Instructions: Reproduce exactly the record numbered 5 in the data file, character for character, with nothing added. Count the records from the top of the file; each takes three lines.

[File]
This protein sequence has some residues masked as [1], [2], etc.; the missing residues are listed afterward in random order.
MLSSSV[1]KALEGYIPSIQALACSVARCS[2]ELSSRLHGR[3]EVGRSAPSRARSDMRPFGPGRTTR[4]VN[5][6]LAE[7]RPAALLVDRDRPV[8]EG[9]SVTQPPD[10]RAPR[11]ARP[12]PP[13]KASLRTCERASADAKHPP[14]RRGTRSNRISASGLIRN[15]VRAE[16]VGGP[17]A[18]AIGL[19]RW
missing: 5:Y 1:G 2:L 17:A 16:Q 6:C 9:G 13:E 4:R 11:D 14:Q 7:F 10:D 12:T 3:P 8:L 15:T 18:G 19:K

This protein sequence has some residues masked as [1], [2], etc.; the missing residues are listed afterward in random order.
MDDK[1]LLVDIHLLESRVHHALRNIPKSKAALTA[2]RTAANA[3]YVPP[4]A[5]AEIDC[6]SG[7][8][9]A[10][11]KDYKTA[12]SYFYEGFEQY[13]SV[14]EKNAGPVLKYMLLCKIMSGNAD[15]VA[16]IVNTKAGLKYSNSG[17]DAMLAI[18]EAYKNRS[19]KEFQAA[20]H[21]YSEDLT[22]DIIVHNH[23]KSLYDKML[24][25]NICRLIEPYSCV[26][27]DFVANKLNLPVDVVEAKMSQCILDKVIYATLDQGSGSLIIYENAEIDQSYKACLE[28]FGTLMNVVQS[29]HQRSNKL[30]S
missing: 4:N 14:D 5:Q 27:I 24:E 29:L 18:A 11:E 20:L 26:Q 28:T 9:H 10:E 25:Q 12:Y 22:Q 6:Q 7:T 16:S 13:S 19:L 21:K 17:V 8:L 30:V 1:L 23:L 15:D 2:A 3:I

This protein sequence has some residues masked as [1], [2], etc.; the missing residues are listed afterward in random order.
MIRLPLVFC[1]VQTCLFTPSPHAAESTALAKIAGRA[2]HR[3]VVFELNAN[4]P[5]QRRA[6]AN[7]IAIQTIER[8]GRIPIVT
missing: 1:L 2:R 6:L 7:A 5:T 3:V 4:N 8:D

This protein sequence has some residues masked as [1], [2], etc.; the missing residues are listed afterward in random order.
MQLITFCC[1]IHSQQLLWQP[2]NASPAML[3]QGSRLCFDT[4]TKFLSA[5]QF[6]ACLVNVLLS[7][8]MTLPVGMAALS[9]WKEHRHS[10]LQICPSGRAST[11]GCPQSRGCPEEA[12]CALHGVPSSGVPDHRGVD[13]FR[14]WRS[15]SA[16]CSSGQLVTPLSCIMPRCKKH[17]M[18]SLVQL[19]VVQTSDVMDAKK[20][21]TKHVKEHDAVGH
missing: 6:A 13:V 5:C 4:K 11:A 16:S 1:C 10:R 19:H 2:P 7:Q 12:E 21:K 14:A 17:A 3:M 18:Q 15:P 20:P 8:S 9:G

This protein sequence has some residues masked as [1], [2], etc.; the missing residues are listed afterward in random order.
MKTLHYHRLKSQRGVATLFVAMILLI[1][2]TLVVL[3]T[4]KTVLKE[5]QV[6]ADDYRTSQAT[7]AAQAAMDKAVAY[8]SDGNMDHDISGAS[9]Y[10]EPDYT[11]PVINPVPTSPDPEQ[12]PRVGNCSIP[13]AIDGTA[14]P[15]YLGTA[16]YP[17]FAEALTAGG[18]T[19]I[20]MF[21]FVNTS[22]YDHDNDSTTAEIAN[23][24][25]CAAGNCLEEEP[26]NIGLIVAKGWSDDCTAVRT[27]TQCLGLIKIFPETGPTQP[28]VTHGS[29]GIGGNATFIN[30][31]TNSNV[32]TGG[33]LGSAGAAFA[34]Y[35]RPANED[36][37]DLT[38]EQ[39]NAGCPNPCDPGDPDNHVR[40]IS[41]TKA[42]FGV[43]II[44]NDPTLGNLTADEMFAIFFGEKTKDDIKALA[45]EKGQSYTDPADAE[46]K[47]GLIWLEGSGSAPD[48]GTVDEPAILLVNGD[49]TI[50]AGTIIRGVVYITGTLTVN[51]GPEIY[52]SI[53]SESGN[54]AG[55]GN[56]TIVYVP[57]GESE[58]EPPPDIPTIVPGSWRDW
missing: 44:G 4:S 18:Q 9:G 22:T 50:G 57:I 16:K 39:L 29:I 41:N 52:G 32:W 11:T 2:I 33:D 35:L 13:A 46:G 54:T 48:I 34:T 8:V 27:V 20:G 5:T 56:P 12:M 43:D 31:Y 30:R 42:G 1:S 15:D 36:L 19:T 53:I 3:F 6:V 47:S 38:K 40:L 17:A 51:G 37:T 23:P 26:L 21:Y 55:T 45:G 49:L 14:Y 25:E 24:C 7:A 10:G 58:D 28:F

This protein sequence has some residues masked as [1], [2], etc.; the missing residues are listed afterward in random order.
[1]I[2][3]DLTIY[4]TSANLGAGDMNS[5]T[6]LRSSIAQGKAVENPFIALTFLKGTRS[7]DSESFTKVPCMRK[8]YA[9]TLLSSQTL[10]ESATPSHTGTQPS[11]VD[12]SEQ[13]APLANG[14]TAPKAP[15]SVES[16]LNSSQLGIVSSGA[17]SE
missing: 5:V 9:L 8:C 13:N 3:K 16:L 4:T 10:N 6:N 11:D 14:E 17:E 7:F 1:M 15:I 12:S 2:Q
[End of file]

This protein sequence has some residues masked as [1], [2], etc.; the missing residues are listed afterward in random order.
MKTLHYHRLKSQRGVATLFVAMILLI[1][2]TLVVL[3]T[4]KTVLKE[5]QV[6]ADDYRTSQAT[7]AAQAAMDKAVAY[8]SDGNMDHDISGAS[9]Y[10]EPDYT[11]PVINPVPTSPDPEQ[12]PRVGNCSIP[13]AIDGTA[14]P[15]YLGTA[16]YP[17]FAEALTAGG[18]T[19]I[20]MF[21]FVNTS[22]YDHDNDSTTAEIAN[23][24][25]CAAGNCLEEEP[26]NIGLIVAKGWSDDCTAVRT[27]TQCLGLIKIFPETGPTQP[28]VTHGS[29]GIGGNATFIN[30][31]TNSNV[32]TGG[33]LGSAGAAFA[34]Y[35]RPANED[36][37]DLT[38]EQ[39]NAGCPNPCDPGDPDNHVR[40]IS[41]TKA[42]FGV[43]II[44]NDPTLGNLTADEMFAIFFGEKTKDDIKALA[45]EKGQSYTDPADAE[46]K[47]GLIWLEGSGSAPD[48]GTVDEPAILLVNGD[49]TI[50]AGTIIRGVVYITGTLTVN[51]GPEIY[52]SI[53]SESGN[54]AG[55]GN[56]TIVYVP[57]GESE[58]EPPPDIPTIVPGSWRDW
missing: 44:G 4:S 18:Q 9:G 22:T 50:G 57:I 16:K 39:L 29:I 41:N 52:G 32:W 11:T 2:I 33:D 35:L 13:A 46:G 54:T 48:I 34:T 8:V 27:V 20:G 5:T 56:P 12:M 43:D 31:Y 30:R 42:G 1:S 15:D 36:L 19:T 53:I 3:F 6:V 47:S 38:K 40:L 17:A 51:G 37:T 23:P 26:L 21:Y 55:T 45:G 49:L 14:Y 25:E 24:C 7:A 10:G 58:D 28:F